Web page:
What do I yell at in the quiet of my mind?
Ah, inner rage. It feels cathartic for a little while, especially when you’re making complex but incredibly insightful points with lots of subpoints and bullets and footnotes. But after a while, the process blackens the mind. What would happen if you dealt with your anger beyond the silent borders of your brain? This doesn’t necessarily require a confrontation with the object of your fury. It means figuring out why you’re so angry with her (or him) and why you feel you can’t bring it up.Note: This directive applies even if the person you’re yelling at is yourself.
If I had shingles, who would I call who might make me feel the tiniest bit better?
Replace shingles with whatever horrible malady you’d like: a lump that requires a biopsy, a tapeworm, a hysterectomy. But understand that this question is a bit of a trick. First, you’re looking to see if there’s somebody in your life you’d share intimate and upsetting news with. Second, you’re examining if that person would make you feel better or worse about the situation. Calling up a critical mother or an old close friend who’s become noticeably more distant, for example, may mean that you are willing to share your life—just with the wrong confidante.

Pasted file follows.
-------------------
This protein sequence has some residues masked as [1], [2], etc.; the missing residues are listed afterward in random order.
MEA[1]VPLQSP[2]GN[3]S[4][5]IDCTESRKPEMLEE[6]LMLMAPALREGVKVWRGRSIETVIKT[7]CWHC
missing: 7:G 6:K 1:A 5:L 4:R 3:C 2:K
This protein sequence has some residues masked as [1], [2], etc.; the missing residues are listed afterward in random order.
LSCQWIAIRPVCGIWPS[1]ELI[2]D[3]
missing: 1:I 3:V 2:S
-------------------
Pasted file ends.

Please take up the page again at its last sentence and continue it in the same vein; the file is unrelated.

What’s the one thing that nobody knows about me?
Which should probably be followed by, Why does nobody know?
When was the last time I laughed until root beer came out of my nose?
There was a time this happened so naturally—say, sixth-grade lunch period on pizza Fridays. Laughter like this did not result from a witty comment, sarcasm or gentle ribbing. It came from the right friend with the wrong braces and the wrong hair but also a deep understanding of joy and loyalty, which enabled her to eat a piece of pepperoni in such a way that you were compelled to fall into hysterics and roll around on the cafeteria floor. A grown-up version of this friend, who will laugh until Perrier comes out of her nose, is looking for you right now.